The Courier News from Blytheville, Arkansas on March 28, 1938 · Page 6
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The Courier News from Blytheville, Arkansas · Page 6

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Blytheville, Arkansas
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Monday, March 28, 1938
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Page 6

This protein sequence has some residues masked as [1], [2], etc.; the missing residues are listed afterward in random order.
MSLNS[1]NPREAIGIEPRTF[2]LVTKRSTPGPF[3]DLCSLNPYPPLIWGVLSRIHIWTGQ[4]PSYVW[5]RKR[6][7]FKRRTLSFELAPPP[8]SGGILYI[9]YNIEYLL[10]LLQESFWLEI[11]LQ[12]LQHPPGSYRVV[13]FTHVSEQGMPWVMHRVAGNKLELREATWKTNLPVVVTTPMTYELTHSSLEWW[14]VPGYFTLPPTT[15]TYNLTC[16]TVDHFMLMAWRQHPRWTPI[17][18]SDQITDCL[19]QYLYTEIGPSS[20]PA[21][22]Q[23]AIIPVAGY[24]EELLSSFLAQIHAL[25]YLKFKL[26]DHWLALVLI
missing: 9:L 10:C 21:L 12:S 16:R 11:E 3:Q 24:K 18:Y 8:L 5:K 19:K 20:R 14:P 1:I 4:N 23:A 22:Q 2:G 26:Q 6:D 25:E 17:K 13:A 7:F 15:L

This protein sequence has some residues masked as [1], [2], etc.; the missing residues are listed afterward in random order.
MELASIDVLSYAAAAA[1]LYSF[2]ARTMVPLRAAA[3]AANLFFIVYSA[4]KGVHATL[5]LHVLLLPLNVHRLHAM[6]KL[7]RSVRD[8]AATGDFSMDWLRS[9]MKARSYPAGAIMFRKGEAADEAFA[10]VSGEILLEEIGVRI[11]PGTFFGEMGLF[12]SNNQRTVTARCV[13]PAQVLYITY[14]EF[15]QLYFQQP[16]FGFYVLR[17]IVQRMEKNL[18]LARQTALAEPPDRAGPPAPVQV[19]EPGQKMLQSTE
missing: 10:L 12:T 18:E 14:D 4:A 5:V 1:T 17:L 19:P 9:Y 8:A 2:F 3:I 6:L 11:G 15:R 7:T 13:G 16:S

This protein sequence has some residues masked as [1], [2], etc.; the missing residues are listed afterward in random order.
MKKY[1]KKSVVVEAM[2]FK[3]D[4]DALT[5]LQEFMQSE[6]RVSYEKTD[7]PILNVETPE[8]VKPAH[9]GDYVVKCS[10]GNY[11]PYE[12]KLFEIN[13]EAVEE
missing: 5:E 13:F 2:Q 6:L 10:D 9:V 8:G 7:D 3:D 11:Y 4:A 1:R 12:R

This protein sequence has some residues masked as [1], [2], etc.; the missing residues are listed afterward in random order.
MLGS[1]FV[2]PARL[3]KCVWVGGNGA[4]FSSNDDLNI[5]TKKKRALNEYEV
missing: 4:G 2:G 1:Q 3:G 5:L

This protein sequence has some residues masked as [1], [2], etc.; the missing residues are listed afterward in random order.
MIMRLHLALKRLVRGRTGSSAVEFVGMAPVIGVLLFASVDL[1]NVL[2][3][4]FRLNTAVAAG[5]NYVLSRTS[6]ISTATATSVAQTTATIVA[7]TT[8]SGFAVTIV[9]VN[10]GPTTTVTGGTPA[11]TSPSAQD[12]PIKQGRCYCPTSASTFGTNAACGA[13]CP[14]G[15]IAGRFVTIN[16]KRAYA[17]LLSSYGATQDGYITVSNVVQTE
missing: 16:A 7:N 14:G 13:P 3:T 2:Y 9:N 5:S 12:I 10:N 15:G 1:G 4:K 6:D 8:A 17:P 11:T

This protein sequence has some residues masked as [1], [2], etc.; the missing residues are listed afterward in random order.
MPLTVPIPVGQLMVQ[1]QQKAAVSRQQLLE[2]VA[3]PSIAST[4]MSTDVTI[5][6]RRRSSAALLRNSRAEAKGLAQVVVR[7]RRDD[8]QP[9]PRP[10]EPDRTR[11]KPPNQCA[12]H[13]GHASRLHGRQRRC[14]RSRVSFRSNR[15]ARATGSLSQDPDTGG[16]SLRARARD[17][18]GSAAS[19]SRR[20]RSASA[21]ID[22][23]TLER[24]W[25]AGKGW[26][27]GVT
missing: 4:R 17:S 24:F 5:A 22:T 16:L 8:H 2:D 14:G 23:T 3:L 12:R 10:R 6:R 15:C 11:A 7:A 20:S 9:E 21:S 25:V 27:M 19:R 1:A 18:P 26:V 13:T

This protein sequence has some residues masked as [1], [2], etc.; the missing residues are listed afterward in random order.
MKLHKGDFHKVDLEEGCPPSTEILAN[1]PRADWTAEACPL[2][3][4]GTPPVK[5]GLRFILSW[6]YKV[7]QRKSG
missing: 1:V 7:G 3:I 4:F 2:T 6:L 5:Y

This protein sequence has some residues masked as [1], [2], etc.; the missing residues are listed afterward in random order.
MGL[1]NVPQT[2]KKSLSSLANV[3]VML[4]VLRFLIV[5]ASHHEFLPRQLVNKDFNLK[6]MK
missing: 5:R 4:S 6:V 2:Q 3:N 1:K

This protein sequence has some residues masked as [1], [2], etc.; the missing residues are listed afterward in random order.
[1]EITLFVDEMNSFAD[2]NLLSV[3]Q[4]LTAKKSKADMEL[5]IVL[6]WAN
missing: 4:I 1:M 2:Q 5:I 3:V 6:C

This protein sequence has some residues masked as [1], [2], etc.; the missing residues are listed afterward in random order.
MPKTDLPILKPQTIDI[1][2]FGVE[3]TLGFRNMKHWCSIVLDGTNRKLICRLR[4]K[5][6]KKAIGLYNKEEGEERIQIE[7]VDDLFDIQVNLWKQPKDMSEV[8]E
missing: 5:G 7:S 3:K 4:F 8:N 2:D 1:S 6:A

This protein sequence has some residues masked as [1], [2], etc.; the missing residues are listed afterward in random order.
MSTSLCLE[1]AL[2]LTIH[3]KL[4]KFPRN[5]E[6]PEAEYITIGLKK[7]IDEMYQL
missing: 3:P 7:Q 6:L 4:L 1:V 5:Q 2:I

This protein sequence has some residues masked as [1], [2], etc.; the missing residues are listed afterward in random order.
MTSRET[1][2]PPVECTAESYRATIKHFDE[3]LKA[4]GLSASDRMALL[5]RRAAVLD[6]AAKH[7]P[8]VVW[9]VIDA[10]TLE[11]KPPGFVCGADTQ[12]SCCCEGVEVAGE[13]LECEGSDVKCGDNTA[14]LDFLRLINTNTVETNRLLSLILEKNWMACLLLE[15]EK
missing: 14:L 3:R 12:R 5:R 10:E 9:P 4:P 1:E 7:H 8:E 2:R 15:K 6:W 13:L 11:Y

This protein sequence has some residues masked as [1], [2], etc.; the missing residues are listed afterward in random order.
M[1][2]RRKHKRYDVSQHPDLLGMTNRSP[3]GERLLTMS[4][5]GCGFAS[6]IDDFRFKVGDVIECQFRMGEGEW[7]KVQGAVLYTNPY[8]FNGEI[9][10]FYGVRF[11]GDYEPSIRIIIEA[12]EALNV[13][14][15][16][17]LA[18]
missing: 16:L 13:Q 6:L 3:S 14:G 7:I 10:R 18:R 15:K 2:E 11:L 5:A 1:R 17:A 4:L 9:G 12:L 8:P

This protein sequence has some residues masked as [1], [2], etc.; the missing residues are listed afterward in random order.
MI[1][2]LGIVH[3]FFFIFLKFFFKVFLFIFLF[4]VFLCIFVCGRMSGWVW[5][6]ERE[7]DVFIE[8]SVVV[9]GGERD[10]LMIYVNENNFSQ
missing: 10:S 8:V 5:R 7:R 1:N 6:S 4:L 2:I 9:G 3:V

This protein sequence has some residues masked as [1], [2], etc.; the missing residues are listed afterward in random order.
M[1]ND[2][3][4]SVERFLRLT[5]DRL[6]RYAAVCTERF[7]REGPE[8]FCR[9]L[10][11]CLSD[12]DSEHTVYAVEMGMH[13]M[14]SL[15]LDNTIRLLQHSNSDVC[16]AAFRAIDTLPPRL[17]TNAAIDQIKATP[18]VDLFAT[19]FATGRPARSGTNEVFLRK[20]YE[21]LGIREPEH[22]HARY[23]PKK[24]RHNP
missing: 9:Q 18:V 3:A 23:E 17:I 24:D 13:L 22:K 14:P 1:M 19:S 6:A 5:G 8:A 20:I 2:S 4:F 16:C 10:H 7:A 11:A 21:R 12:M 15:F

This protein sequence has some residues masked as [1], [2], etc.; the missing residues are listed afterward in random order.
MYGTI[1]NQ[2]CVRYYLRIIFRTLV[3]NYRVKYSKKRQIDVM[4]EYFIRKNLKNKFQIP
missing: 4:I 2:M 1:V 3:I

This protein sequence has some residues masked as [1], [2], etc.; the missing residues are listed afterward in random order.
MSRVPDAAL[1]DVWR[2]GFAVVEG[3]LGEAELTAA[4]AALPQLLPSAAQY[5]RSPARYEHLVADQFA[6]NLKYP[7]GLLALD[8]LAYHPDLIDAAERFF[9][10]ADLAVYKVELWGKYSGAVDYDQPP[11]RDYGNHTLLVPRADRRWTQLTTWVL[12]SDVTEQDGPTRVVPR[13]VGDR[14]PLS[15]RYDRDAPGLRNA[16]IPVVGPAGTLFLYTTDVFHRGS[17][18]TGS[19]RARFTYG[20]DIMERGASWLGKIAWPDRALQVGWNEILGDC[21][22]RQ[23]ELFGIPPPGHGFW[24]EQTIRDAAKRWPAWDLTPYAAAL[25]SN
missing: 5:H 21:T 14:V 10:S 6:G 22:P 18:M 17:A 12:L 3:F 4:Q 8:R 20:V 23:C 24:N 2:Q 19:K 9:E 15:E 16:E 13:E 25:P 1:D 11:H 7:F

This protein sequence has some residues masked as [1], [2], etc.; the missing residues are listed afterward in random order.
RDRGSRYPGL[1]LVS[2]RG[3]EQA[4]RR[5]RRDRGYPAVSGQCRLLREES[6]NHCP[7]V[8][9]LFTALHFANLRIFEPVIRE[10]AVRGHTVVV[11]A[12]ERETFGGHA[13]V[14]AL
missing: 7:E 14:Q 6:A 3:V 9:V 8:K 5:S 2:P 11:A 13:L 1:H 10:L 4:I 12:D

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.;PAGE SIX PILOT 0'DOUL IIHIHILS Manager of Seals Recalls Mow He Won League Batting Crown BY JAMES S. SIIKKHV United Pros* Stair Correspciitlrni SAN FRANCISCO (UP) — Now that baseball Is nigh you may be assured Frank <Lcfly) O'Doul will steal his share of signs that aided him a few years ago in winning the National League batting crown. The successful. HJceabie manager of the San Francisco Seals learned with the New York Giants that every little movement of a pitcher. catcher or base-runner may, nnd usually does, have a .significant meaning. O'Doul ,md his chief aide. Larry Woodall,- former star catcher of the Detroit Tigers, Insisted many ball games are won through ability to. detect signs and mannerisms of opposing players. "I remember big Flint nhem. the •Cards' right-hander," reminisced Lefty. "When he threw his curve he looked at the ball as he drew his arms over bis head In bis windup. When lie threw a fast one, he brought his arms up naturally over his head nnd let 'er fly. Tongue Ilclniycd Dodger "There was a pitcher name:! Wnlson with Brooklyn who had a habit of slicking bis tongue out the corner of his moiitli when he threw a curve." The Information was mighty- helpful, nnrt added jwlnts to O'Doxl's batting average. He was smart about it, too—he didn't tell anyone I I knew If r did the word would get around tho circuit mid nhem and Watson would cover tip their giveaway signs. And I wanted to— tint! did—win the batting championship." Woodall—who still is capable of playing major league ball If his work is spaced—recalled catching Dutch. Leonard during the fiery regime of Manager Ty cobb. Praise for Pcckinpaugh "Roger Pccklnpnugh, Cleveland shortstop, was one of the toughest hitters Leonard ever pitched to. "Leonard was pitching against Cleveland and he had a world of stuff, pccklnpnugh was not in the game, due to injuries, but coached at first bn.sc. Tlie Cleveland hitters •were cracking Leonard and Cobb was raving. He opened up on me about,'the'fourth Inning. " 'You've been around Ibis ilcaguc long enough to get irise lo yourself and hide your signs,' Cobb filmed. 'They'll steal your glove before the game is over.' "We had plenty of words, for I knew the Indians weren't gelling my signs. "The: next day in one of those general talkfests that ballplayers have, we discussed Peck's ability to hit, Leonard and commented that he was coaching on first, during the game. We learned inter ihfit Peckinpaugh discovered Leonard dipped his knee a bit in tossing his curve and that he passed the word along. to ttie Cleveland hitters." Wlf-wag Catcher Spotted Catcher cooper ot last year's Sacramento club—a Cardinal farm —was the particular'wig-wa^ man who delighted Woodall and O'Doul. They got Ins curve and fast ball signs to the pitcher regularly and the Seal hitters laid'for the fast ones. Cooper unwittingly 'held his glove BLYTHEVILLE (ARK.)' COURIER NEWS Chinaman Wrestles Tonight 'Knuckle Down'! Spring Is Here! If there is any doubt' renaming that spring has arrived iho sight of the earnest young gentleman above should provide tho final and clinching argument. It uiV ye J tf ? f<l Duke Barne * ot Medtord. Ma«, who ^ geU1 his »quuiUng muscles and his knuckles In form for the season of glassies, cat-eyes," a bcltmtet, donto, whlUel. Citing Lee, above, Chinese' wrestler, will exhibit his wares in a match with Raul Lopez of Mexico on the American Legion ciml hero tonight. The Chiimnfan Is reputed to be n versatile performer and Lopez .isually does pretty well by himself. with fingers pointing doivn when a curve was being thrown nnd gave lis target for iv (nsfone with fln- ers pointing upward. The wink of mi eye, shifting of the coacher's feet, slight turning ot liips or a glance at a cloud are among the signs that touch off the hit and run plays and steals In organized baseball. ''How auoul. word signs—nrcn't they used?" O'Doiil was asked. "They won't work," Lefty said. "Bucky Harris tried them lor a ivhlte at Washington, but he gave them up. It's tough getting over verbal, signs when 20,000- fans are riiiff in a tight clinch. If n ballplayer missed such n signal, wliut in alibi he'd have." Perry Charges Amateurs Find Wagering Pays HOUSTON, Tex. (UP) — Fred Perry of England, professional tennis player -and formerly world champion amateur, charges that some so - called amateurs make more money at- the game tlinn some iirofessionals. Currently engaged in a cross- country exhibition tour with Ellsworth Vines. Perry charged that some amateurs get most of their money through wngcrs. "For example," the Englishman said, " u man desires to promote a tennis tournament nt n resort. He doesn't deliberately hand the amateur player a check for $500 or so, but he mnkcs him n bet like 1 this—" Perry tossed a keyring on the floor of his hotel room. "The promoter bets the player he can't jump over (lie keys. The bet runs to $500. "The player promptly hops over the keys, the promoter says, 'shucks, I lost; and the money is handed over," Perry said. He advocates a "house-cleaning" among amateur tennis ranks nnd believes that there will be no such tiling as professionals and amateurs within 10 or 15 years-bill tennis players receiving straight, salaries. Nantucket Whaler Visited Disputed Islands in 1918 NANTUCKET. Mass. <TJP)— The nineteenth century Nantuckel whaling captains should be credited with supplying the basis for the United States' prior claims to sovereignty to, certain Pacific Ocean islands, valued principally as airbase sites, according to Adouard A. Stackpole, author uiul historian. Stackpole hiis presented to the State Department a list of 25 of these Island discoveries, result of 10 years' research, hi this country's claim over tbut of Great Britain. In 1818 Nnntnckct whnleshlfx; invaded a region of the Pacific on the Equator, among the Caroline, Gilbert and Phenlx groups. They were the , flrpt whalers from any country to visit that locality, Stackpole said. From 1818 to 1828 New England navigators charted and named more than 25 islands in that section of the Facinc, lie contended. Expect Capacity Crowd For Cards' Exhibition CARUTIIERSVILLE. Mo., Marc! —Van Johnson, in charge of advance sales for the St. Louis Cnr- tllnals exhibition baseball game here Thursday, April M, today stated that sales of reserve .seats indicate a capacity crowd. About half or the (500 reserve seals hnve been already sold, with the garni almost three weeks niray. On< permanent row of l!00 seals ha:, been built across (he entire front length of the grandstand, aiu. seating arrangements are being completed by the Legion Park officials to care for approximately 3,000. The CaruthersvIUe Pilots, mem hers of the- Northeast Arkansas League, and farm club of Hie Cardinals, will begin training here April 8 for the Rnmc, J. H. Wood son, field executive, said today, ii. order that the Pilots may present as strong a lineup as possl- ble. England is the greatest apple- catnig nation in the world, import- lug 18-fOOO .tons more annually than Germany, which country milks second In this respect. FARM LOANS "••• 1500 and Vf Arkansas and Missouri l-owrst rates—lowest upeiuc Also city properties DON H. KASSERMAN Thomas Land Co. Office P. O. Box 470, phone 521. WtlGHMIFIER Strong Man To Perform Between Matches On Mat Program An exhibition of weight luting and oilier reals of .strength wju lie Blven between wrestling mult-lies tonight tit tile American Legion nvcnn l>y Arthur Saxon, former circus "strong man" and claimant of tho world's championship tor weight lining with arms alone. Saxon will be presented by Kc-f- cicc Mike Mcroney ns an adiluil attraction to scheduled bouts be- tween-Clilng Ix;e and Raul LOJICZ nnd Gorilla Dugan and Eddie IMri- lone. One of the .spectacular feals to be performed tit tonight's show by Saxon will be that </ lifting two 175 pound men with one arm, other nets of Saxon Include lifting MO pounds with both arms above (lie head mid lifting 371 pounds above the shoulder with one arm. Euxon, who is the last of three brothers who formerly traveled with Rlngllng Brothers circus 1 giving exhibitions of their stentilh, claims the world's championship^ for; Ills feat of lifting 2,250 pounds with anus alone and holding the weight off the ground for eight,seconds. He was scheduled to lm've,glvrii a free exhibition on the 'streets here today In which he lies on the ground and allows an automobile to !« driven over his body. Ruin today forced cancellation of ibis act but Saxon said he might return here later and give this act. Special Introductory Offer To Acquaint You With Our New Polly Gas 74 Octane With the purchase of 7 or more gallons of this new Gasoline A 2 Gallon Can of Hi-Grade Motor Oil For (All Taxes Paid) SAVEON GAS CO. Holland, Mo. Highway 61 The PAYOFF BY HARRY GRAYSON Sports Editor, NEA Service LAKELAND, Pla.,'March 28. — As though things weren't tough enough In the Detroit Tigers' camp, what with the Schoolboy Howe nnd Mickey Cochrane problems, some filbert had to figure out that the battling Bengals stand little chance of outslugghiff the Ne\v York -Yankees. .> . Here are the comparative he.ivy artillery figures which comprise the two clubs slugging averages . (or 1937: YANKEES O. A.B. H.Pct. Joe DiMagglo 151 621 215 .(173 Lou Oebrig ., 157 509 200 .043 George Selkirk.... 73256 84 .629 Bill Dickey 140 630 11(J .570 Totals 526 1070 675 .031 TIGERS G. A.B. H.Ect. Hank Grcenberg.. 154 59-1 200 .663 Rudy York 104 375 115 .651 Charley Gehringer H4 564 200 .520 Pete Fox 148 628 208 .476 Totals 5502161 732 .571 Tin Hopes on.l'ork 11 is plain that tlio Ruppert Rifles led by .OfiO points in the fence- busliiig business. York alone can contribute something toward clos- Ing the gap, but to do it the Ignited Indian must make good at catching or finding another place for himself, play n complete schedule, and bat better thnn the .307 he turned in last trip, when approximately hall of his socks went for extra bases. Although Gehringer led American League macemen, neither the peerless second baseman nor Pox are properly in (he class of long range swatters. Pox had one of his finest seasons in 1937, but his slugging percentage wasonly.476. which was excelled by many junior loop combatants. Giving the Yankees an even WHEW!, School This training comp business b far trom a bed of. roses, accord-, fng to Rudy York" Detroit Tigers' slugging' catcher. Rudy Is shown hitting the water .bucket for a brief moment under the sun at Lakeland. Klo. greater bulge Is the fact that Selkirk participated in only 78 engagements in 1937. With his shoulder healed, nnd barring accidents, the clouling Canadian will go the entire route this time. High-Powered Trainer Dr. Richard Bloom formerly nibbed Walter o. Briggs, so the automobile body builder who owns the Detroit franchise shipped the Swedish masseur to Lakeland to assist Denny Carroll in training (lie Tigers. It Is amusing to see recniits like Alton Benton and Carl Doyle having their arms mauled and soaked In Eucalyptus oil and oil of wintergreen. No one other than a surgeon has touched Robert Moses Grove's sturdy left arm In 18 campaigns. Mickey Cochrane never has bothered a trainer. Billy Petrolle, the great lightweight, never had a rubdown in his entire career. The late Knute Rockne didn't have a trainer for Notre Dame football teams until he considered it necessary to take one on to be fashionable. 'They get hurt when there's a trainer around." the immortal Rock used tq say. Carroll Cures "Em Denny Carroll perhaps is the most competent trainer and bonesetter in -baseball. Members'of other clubs come to Carroll, who in 1934 reluctantly declined to treat Vernon Gomez's arm because be felt that it would not be fair to the Detroit club Inasmuch as Lefty was the backbone of Ihc Yankee pitching staff. It was Carroll who yanked Tony Lazzcrl's knee back in place some years back, when the solemn signer feared that he might be through." Carroll has a remarkable back- GRANDDADS Peaberry COFFEE Always Fresh Buy a Package Today THIS WEEK ONLY! Compare These Prices Before You Buy Was '36 Oldsmobilc Coupe, R;iriio & Heater ..$335 '32 Chev. Coupe, new paint, motor good ISO '33 Ford Fordor. A real buy ............ 175 '31 Ford Fordor Sorlan with Trunk ...... 225 '32 Ford Tudor .Model "B", new paint .... 95 '31 Ford Tudor. A-! Condition .......... 210 '35 Ford Tudor, .Motor & tires good ...... 23,1 '31 Chcv. Coach, new paint. Sec this one 195 '35 Ford >/ 2 Ton rick-up. A real buy .... 245 '3fi Ford Yi Ion Pick-Up. Motor and (ires good ................................ 325 '29 Chcv. I!', ton truck 131" W. B. Only .. HO '3-i Chcv. 1 1/, Ton Truck 157" W.B. Body lf>5 AH the above cars arc in A-l condition, ready lo go. The pasl 30 days we sold used cars as far north as Hayti, Porfageville, New Madrid and ChalTee, Mo.; West, Manila, Leachville, MoneUc. Lake City, Ark.; South, Osccola, Wilson, Joiner, Ttirrcll, Ark. Now, do not take our word about these bargains. If you do not sec (he kind and model listed, watch our weekly list of bargains. Remember the place. PHILLIPS USED CAR LOT 5th & Walnut _ Blytheville, Ark. Roy Calvin, Mgr.~ Used 'Car Dspt. """ 5277 99 M6 187 70 167 223 159 199 258 29 99 MONDAY, MARCH 28, 1938 ground In sports, nnd some day I'm lo tell you more about him. lie ran on championship relay •jiins lor the Olympic C!ub of San Francisco years ago, and .was a i' k 1 n g amateur featherweight tor until knocked out one night he moved lo sliake hands. Ha all Hie famous 45 and 20-rotimi In California. Carroll, a keen student of all •undies of athletics, learned oste- jathy the practical way—through practice. He was the highest-paid trainer in the minors for years— ii the San Francisco Seals—be- moving to Detroit. Schoolboy Howe's arm trouble, If Is .vlill there, is in good lifmcls. tea boxer fights with fore Recess Granted For Rabbit Hunting SWEETWATEK, Tex. (UP)—The tradition of a raliblt hunting hnlf- Tiollday every time the snowfall reached" half-a-hand was upheld 'ast whiter at Sweetwuter high icliool. Principal ,1. ii. Williams, acclaimed "principal rabbit twister" - hunt master by his 500 stu- ts,-issued these orders: Don't tnke any unnecessary chances with an angry rabbit. If dents you can't handle him by yourself, call for help." Jackrabblts frequently grow to be vicious giants In this West Texas plains country. "Don't become over-enthusiastic and ram your head Into a hole or a hollow tree until you are sure you can withdraw it when you locate the rabbit. "Catch all the rabbits you can; work off your surplus energy; keep your feet dry, and report back here at 12:45 this afternoon for a half- day of honest work on your books." The student body theii deployed In every direction from the school in pursuit ofi their rare sport—and hundreds of bounding jackrahblts. Olri Stuilen(s Work Way NEW YORK (UP)-A Saturday nleht date moans nothing to a Hunter College girl, at least not If she thinks she can earn money by watching the neighbor's baby! Ivfore than half of the students work anil go to school, too. GLENCQE BARBER SHOP Earl E. Parker, Prop. Glencoe Hotel Bldg. Hand or Electric ManicurlDj WRESTLING MONDAY NIGHT. 8 O'CLOCK CHINGLEE vs. RAUL LOPEZ GORILLA DUGAN vs. EDDIE MALONE American Legion Arena, North Second St. Owl Trapped In Stove ' \ BEAVER DAM, Wls. (UP) -/A'' complaint of "queer noises" in a combination coal and gas range was made to the local power anci light company by its owner, service men investigated, found a small owl that had entered through the chimney, continued through the stove pipe, and had lodged In the back part of the stove. WHEN YOU WANT: Quick Service ' be sure that you come to Phillips. Our staff of attendants Is trained to wait on you quickly and always efficiently. • •-•, Real Mechanics ; are renrty to put your car In 1 running shape again after': the hardest trips. . . . you can be sure of real work ' with these efficient rim. Low Prices always.Interest the man who lias to be sure of always getting there! Our prices are as low as possible without sacrificing high quality. CONE TO— PHILLIPS, MOTOR CO. VI !th & Wohint Phone 810 Does home need a • \ '"" "Face Lifting"? '•Sometimes homes, like people, are taken for granted and signs of weariness go unnoticed. Homes, too, need beauty treatments. They come out of them renewed, refreshed, stimulating- once more to all who meet \_ them. • - •'•••.] <;i < :; ] • . ' f I Early Spring is the time to plan the "face lifting" of the rooms in which you live. Carefully planned, a little money now can go far. Fortunately, authentic news of the latest, the best designed, the most economical in home furnishings and accessories is printed for you day after day on these pages. National manufacturer and local merchant advertise to help you. Perhaps slip covers on davenport and wing chair will make faithful but a little weary pieces look like new. Perhaps summer draperies will make your living-room so fresh and gay that you yourself will hardly know it. A new rug may be the prescription that your home needs. A new lamp can . light more than a corner—it can shine into the hearts of all who see it. Glassware, a new table, porch furniture, all can enter into your home's face lifting. Look about your home as if you had never seen it— and follow the advertising on these pages! N 1